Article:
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A family find a little slice of Paris in their chic Christchurch apartment

After saying au revoir to France, a Kiwi family are enjoying la belle vie in their chic Christchurch apartment

When Kiwi singer-songwriter-turned-business owner Flip Grater and French husband and fellow business owner Youssef Iskrane moved from Paris to Flip’s hometown Christchurch five years ago, finding a rental was a bit of a culture shock.

“We found renting in New Zealand was super inconvenient and really quite unpleasant a lot of the time,” says Flip. “It’s hard to really feel settled and secure in a place, to make it your home and to make changes to the place, when you’re renting here. In Europe, we were painting walls and hanging whatever we wanted.”

In 2019, the couple and daughter Anaïs, now five, were living in Sumner, but found the commute to their newly established cafe, vegan deli and butchery food production business Grater Goods in Sydenham “a bit of a ’mare”. She spent a long time perfecting her recipes for the Chch Chorizo, Plant Pastrami, Roast Furkey and Beet Wellington among other ingenious plant-based charcuterie creations now sold from her Sydenham delicatessen, as well as other delis throughout the country.

“There was a moment for us after the mosque shooting where we were in lockdown and so far away from where our daughter was at preschool. We sat down and decided we really needed to be within walking distance so we can get to each other.”

A lucky find

A few months later, the trio were happily installed in a “beautiful, just really glorious” freshly renovated apartment in the central city, an outcome that Flip describes as “super awesome and lucky”.

“It’s the closest thing we could find to a Parisian apartment in Christchurch!”One of just six apartments in the historic brick P&D Duncan building built in 1903 (and one of very few buildings of its kind to survive the earthquakes), not only had it been immaculately refurbished to a high spec along with strengthening beams and double-glazing on the original arched windows, Flip says they were also lucky enough to find a rare New Zealand landlord who would let them hang their treasured art.

“We’ve got pieces of art and mirrors and things we’ve taken from rental to rental in New Zealand, and every time they’ve just leaned against things. Even though we could hang them now, there’s a couple of things we still lean just because we’ve got in the habit of it!”

An aesthetic balancing act

The interior style of the apartment is a melange of both Flip and Youssef’s aesthetics. “I probably have more energy to give that than Youssef does but we definitely both have our styles,” says Flip.

“I think I would probably be a minimalist if I lived alone, whereas he would be the exact opposite. When I first met Youssef he lived in this beautiful Parisian apartment that he had filled – every single surface and corner – with stacks of books and knick-knacks and found objects and artwork and photos everywhere. It was pure chaos and it was kind of beautiful, but I could not live like that. We’ve found a balance, I think, in our way of living now.”

Our blue heaven

“We’re all quite obsessed with blue so tonnes of our wardrobe is blue and when we tried to bring a bit more colour into the place, blue was the obvious choice,” says Flip.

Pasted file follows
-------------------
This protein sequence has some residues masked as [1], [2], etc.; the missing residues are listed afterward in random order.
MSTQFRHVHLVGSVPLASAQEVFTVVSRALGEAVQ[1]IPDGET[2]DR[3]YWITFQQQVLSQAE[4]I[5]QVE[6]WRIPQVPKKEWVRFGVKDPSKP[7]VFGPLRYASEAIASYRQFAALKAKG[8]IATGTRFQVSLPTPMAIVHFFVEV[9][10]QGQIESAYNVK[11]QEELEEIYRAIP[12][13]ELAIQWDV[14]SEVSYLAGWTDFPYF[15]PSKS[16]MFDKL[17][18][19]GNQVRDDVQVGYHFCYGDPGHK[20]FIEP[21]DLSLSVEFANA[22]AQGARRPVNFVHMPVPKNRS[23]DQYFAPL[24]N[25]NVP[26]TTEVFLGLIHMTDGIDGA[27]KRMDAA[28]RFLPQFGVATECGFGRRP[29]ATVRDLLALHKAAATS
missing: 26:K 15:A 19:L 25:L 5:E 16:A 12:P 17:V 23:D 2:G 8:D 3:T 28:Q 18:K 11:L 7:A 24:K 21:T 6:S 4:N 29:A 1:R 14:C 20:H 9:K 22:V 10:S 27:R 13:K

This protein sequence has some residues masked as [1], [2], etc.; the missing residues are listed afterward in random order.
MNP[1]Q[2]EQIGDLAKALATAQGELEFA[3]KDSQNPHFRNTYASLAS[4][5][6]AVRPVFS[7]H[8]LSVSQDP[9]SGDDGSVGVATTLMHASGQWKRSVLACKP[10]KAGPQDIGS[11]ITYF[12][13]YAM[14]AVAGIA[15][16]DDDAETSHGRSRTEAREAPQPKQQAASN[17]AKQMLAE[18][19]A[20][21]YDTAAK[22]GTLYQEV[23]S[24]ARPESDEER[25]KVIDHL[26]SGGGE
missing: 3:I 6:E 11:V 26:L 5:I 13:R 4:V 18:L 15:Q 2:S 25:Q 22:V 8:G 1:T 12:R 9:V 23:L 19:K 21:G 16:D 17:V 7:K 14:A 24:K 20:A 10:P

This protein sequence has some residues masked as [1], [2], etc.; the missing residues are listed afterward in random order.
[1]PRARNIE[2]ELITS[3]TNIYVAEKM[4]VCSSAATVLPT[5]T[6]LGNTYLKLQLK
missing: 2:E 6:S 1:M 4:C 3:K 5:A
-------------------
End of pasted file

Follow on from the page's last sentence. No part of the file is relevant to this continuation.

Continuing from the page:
“We’ve always been very monochromatic with our style, like right from our first Parisian apartment, we always had a whole black and white thing going on. Quite intentionally over the last year or so we’ve tried to bring a bit more colour into our design aesthetic.”

“We started by bringing blue into our workspace, this amazing colour that we used for our entire space at Grater Goods, and bringing in that dark blue really inspired me to bring a bit more blue and other colour – gold and a little mustard and things like that – into our home.”

Spaces to play

While the little family do occasionally miss having a backyard, they’ve more than made up for it with a growing collection of indoor plants and several very fun features for children. There’s a cosy mezzanine loft space reached only by a ladder and a rope swing, which Flip hung from the exposed beam in Anaïs’ bedroom one morning while she was at preschool. “She was pretty stoked when she got home!” says Flip.

The mezzanine adds another dimension to the apartment, which is used occasionally by guests but more often by Anaïs and her friends as a play space. Back downstairs, the family’s plant collection adds “a bit of fresh air and green and lushness” to the urban environment. “I feel like a really important part of living in such a small space is having lots of greenery – and it’s been fun to try to figure out what to get next,” says Flip.

“Anaïs names each plant as we get them – for example our favourite Monstera is called Doux Doux Flower (‘doux doux’ means ‘soft soft’ in French), and our latest palm is called Peter Rabbit – she really loves Peter Rabbit.”

Cubby holes & clever design

White walls, high ceilings and generous windows all help make the small apartment feel more spacious, as do the many integrated storage spaces throughout.

“The design is really clever in a few ways,” says Flip. “It’s got some really good storage, there’s almost like tiny rooms that are just for storage, which you wouldn’t even know about. There’s a couple under the stairs, and the bathroom has been done in a really smart way to stack the whiteware and have space for storage. And it has hidden cupboards that are actually mirrors – it took us six months to figure out they were more storage, it was like storage Christmas when we found those.”

Words Josie Steenhart. Photography Sarah Rowlands. Styling Tonia Shuttleworth. 

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